In order for the brain to use the common amino acid glutamate as a neurotransmitter, it has been necessary to introduce a series of innovations that greatly restrict the availability of glutamate, so that it cannot degrade the signal-to-noise ratio of glutamatergic neurons. The most far-reaching innovations have been: i) to exclude the brain from access to glutamate in the systemic circulation by the blood-brain barrier, thereby making the brain autonomous in the production and disposal of glutamate; ii) to surround glutamatergic synapses with glial cells and endow these cells with much more powerful glutamate uptake carriers than the neurons themselves, so that most released transmitter glutamate is rapidly inactivated by uptake in glial cells; iii) to restrict to glial cells a key enzyme (glutamine synthetase) that is involved in the return of accumulated glutamate to neurons by amidation to glutamine, which has no transmitter activity, and can be safely released to the extracellular space, returned to neurons and deaminated to glutamate; iv) to restrict to glial cells two key enzymes (pyruvate carboxylase and cytosolic malic enzyme) that are involved in, respectively, de novo synthesis (from glucose) of the carbon skeleton of glutamate, and the return of the carbon skeleton of excess glutamate to the metabolic pathway for glucose oxidation. As a consequence of these innovations, neurons constantly require new carbon skeletons from glial to sustain their TCA cycle. When these supplies are withdrawn, neurons are unable to generate amino acid transmitters and their rate of oxidative metabolism is impaired. Given the commensalism that exists between neurons and glia, it may be fruitful to view brain function not just as a series of interactions between neurons, but also as a series of interactions between neurons and their collaborating glial cells.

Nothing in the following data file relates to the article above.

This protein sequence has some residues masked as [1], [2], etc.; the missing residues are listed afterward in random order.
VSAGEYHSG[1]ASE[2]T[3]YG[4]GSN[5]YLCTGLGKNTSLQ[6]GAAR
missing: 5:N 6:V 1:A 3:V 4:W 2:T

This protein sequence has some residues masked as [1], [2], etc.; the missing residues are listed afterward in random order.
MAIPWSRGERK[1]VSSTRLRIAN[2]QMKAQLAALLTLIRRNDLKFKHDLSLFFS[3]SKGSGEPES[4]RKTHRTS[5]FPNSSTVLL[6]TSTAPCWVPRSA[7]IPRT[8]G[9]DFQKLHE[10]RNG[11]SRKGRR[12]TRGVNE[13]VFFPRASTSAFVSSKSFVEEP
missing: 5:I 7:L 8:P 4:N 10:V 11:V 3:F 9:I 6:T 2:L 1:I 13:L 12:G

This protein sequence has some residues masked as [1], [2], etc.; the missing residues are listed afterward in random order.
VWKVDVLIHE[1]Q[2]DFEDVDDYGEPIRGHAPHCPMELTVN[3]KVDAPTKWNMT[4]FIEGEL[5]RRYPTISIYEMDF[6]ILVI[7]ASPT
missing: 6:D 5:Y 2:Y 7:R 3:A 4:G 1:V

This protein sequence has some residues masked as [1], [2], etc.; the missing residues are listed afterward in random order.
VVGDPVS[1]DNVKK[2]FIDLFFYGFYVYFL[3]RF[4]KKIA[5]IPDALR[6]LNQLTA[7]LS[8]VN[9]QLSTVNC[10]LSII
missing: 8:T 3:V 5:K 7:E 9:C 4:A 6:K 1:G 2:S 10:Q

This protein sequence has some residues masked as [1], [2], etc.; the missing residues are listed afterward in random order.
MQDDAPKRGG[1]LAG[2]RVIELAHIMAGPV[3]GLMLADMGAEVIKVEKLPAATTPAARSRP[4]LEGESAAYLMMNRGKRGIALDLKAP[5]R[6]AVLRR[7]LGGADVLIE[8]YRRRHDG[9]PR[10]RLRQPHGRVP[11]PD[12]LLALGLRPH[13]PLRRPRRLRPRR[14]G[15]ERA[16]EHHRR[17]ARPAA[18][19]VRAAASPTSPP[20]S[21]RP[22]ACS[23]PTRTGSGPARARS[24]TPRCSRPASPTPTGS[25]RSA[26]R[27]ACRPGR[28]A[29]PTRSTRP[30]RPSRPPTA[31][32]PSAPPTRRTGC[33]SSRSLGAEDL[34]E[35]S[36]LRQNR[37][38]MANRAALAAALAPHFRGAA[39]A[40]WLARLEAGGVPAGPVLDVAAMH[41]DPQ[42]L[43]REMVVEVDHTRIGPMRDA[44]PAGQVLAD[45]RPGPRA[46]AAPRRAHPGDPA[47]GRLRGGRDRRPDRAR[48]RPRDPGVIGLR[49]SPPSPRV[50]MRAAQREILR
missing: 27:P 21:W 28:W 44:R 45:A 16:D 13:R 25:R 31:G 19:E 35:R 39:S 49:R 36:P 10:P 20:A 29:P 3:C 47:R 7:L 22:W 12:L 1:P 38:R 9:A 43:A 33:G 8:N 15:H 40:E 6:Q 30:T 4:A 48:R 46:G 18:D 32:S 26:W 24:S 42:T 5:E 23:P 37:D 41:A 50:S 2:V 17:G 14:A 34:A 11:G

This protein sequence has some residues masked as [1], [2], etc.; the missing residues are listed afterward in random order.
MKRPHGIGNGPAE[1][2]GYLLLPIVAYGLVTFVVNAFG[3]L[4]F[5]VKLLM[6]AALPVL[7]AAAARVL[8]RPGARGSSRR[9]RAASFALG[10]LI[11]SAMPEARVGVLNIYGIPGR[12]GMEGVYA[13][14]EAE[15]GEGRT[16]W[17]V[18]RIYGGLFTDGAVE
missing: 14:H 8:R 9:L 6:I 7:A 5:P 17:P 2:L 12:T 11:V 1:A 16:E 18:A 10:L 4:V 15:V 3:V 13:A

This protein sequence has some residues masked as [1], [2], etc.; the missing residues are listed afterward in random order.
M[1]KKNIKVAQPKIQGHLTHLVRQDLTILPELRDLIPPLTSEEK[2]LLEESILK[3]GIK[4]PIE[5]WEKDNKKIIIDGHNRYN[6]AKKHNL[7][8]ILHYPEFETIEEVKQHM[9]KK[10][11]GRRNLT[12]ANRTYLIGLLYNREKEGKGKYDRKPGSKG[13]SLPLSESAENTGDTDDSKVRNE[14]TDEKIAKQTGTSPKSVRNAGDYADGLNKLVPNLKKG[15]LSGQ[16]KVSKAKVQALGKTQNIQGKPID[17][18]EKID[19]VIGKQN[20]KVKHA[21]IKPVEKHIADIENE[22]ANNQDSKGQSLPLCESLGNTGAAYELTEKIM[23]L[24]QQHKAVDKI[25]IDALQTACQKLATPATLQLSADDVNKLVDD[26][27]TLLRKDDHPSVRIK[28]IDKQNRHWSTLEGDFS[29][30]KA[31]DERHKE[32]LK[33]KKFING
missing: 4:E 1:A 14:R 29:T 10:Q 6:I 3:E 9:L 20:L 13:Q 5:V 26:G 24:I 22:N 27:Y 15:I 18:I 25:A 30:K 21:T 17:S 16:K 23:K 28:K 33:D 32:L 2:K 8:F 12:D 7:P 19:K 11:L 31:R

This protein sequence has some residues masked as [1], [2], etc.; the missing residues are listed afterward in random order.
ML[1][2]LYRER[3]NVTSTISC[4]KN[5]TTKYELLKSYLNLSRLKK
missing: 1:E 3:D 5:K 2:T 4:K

Copyright 1999 Wiley-Liss, Inc.